The crowd went wild. The Central Park Mall resounded with the cheers of the 20,000 people in attendance, according to The New York Times. That reenactment of the bikkurim festival, publicly in the center of the city, center of the US, elevated the spirit of American Jewry. How very tightly the bonds linking Jews on both sides of the world were tied that day in June 1948.
Shavuot was already a festival of interest for the Jews in colonial period.
As early as May 14, 1772, Michael Gratz of Philadelphia wrote to his Christian partner in western Pennsylvania as follows: “Please be advised that I cannot see you on the date you suggested because it is the Jewish feast commemorating the Giving of the Ten Commandments (Shavuot).”
The festival of the first fruits, also known as the festival of weeks, has been celebrated widely in the US since then.
Not long after the Civil War, May 27 1868, under the headline, “The Feast of Weeks,” the Savannah Daily News reported, “Today the Israelites  throughout the world celebrate the Feast of Weeks, the anniversary of the revelation on Mount Sinai, the great event of the giving of the first written law,” and the writer added, “ still the foundation of all laws and the base of all constitutions.”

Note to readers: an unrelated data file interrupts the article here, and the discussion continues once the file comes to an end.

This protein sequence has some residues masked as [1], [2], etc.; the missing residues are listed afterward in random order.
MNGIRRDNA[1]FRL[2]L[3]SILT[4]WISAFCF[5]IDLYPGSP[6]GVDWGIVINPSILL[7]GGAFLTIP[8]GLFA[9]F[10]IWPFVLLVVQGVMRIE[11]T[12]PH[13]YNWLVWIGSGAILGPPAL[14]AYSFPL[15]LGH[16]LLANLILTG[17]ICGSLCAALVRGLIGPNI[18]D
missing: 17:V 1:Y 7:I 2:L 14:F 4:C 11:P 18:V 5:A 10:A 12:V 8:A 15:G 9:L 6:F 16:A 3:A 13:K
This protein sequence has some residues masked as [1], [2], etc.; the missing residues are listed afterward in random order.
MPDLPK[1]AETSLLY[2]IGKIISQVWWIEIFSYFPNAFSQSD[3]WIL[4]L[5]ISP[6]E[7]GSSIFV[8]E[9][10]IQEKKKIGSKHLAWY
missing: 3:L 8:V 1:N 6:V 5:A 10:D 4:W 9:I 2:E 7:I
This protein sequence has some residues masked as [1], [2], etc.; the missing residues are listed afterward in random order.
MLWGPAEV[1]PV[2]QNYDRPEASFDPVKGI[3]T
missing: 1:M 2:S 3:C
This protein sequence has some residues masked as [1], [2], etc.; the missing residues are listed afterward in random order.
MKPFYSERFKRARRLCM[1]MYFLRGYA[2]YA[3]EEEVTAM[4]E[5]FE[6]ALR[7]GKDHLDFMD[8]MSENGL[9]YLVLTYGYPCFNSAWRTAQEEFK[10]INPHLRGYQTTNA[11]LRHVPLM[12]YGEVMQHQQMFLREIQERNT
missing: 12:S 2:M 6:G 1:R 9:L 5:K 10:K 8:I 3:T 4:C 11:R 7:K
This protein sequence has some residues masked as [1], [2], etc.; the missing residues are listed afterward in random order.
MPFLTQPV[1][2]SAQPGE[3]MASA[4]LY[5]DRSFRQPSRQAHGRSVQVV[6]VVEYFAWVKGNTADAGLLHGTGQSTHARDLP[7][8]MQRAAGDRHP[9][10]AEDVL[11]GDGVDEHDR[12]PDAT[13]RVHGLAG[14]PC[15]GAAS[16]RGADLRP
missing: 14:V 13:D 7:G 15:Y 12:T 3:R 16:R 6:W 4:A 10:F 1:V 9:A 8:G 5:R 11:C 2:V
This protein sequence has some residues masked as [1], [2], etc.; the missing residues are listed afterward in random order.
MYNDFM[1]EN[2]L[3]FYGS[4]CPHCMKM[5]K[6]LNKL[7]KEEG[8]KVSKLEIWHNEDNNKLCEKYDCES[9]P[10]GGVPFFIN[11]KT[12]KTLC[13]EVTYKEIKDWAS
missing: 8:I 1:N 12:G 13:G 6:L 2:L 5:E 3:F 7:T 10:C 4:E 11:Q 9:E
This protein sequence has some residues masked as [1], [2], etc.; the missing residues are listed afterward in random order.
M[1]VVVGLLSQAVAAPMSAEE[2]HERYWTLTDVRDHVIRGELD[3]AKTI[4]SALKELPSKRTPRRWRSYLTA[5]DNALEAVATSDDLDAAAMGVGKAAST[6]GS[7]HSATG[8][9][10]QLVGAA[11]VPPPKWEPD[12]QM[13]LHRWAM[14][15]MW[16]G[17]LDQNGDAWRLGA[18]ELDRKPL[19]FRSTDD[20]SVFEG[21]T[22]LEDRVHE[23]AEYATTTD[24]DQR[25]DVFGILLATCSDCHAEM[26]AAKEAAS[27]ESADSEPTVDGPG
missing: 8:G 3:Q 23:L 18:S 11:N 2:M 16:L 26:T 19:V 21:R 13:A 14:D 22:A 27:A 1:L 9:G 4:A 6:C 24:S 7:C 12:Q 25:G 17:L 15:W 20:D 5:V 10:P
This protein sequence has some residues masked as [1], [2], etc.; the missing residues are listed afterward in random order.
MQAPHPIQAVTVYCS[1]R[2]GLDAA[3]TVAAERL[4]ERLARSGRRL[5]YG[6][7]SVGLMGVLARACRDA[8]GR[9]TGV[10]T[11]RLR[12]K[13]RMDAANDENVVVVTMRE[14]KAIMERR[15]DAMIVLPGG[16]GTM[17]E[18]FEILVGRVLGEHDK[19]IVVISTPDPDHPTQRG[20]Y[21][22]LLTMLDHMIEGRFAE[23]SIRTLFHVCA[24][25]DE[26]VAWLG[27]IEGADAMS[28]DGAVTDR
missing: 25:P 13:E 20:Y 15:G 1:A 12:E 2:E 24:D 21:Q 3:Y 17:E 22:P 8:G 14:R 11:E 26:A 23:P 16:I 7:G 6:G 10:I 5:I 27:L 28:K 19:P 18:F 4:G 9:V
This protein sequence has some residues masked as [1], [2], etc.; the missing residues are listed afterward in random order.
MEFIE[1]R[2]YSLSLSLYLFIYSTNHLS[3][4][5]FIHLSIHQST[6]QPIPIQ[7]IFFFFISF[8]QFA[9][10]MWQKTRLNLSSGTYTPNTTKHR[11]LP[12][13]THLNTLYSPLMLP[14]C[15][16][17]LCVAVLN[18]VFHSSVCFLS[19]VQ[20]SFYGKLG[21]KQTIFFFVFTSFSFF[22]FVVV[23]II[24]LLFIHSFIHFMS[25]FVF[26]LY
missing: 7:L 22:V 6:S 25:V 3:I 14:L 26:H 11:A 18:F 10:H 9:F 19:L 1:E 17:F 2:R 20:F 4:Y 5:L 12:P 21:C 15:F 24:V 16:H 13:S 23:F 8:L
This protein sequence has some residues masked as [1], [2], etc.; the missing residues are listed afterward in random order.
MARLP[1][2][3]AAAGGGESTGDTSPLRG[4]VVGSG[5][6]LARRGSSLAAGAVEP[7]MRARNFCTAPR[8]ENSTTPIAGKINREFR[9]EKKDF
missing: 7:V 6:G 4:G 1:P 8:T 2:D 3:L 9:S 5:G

What praise for the Ten Commandments the 600 Jewish residents of Savannah felt that day. Now the article continued with the chronology of events. “The event transpired in the third month after the Israelites’ departure from Egypt about 1,509 BC and still so ‘fresh’ in Israelite memory that it annually assembles the people in their houses of worship to render praise and adoration to Him who gave the Law.”
Our Jewish sisters and brothers on the Atlantic coast of Georgia had such pride back then. For some unknown reason, the Savannah paper decided to amplify the story with a lengthy quote from the Nashville Banner: “Not only in its synagogue but also in the bosom of each Jewish family, that beautiful feast brings men gladness and joy.”
Personally, I wish that I had the name of that writer in 1868 because he or she truly perceived what our responsibilities were. “For 33 centuries they have adhered to this promise.”
Yes, adumbrated that May Day how Jews had continually aspired to their promise of fealty until three years after the terrible battles on American soil. “Mankind has no other systems of doctrine to show and no other people to point to - which have thus outlived all revolutions of history; all changes of the globe and all the successions of empires, religious and philosophies.”
Tikkunim (reading from the first and last part of every weekly Torah portion) were rarely conducted at the synagogue until the late 1950s. Because of this, alternate methods were sought for the observance of Shavuot in addition to yomtov prayers. The first element of the holiday which became important was confirmation, which was initiated in Reform Temples in San Francisco and New York.
In the 1950s, approximately 750 “confirmations” were held annually on or around Shavuot in Orthodox, Conservative and Reform synagogues. That number has dropped dramatically because of two significant factors – bat mitzvahs for girls and Jewish high school education.
Some may also argue that the frills of confirmation are no longer needed to dramatize a teenage commitment to Judaism after the big events celebrated at 12 and 13 years of age.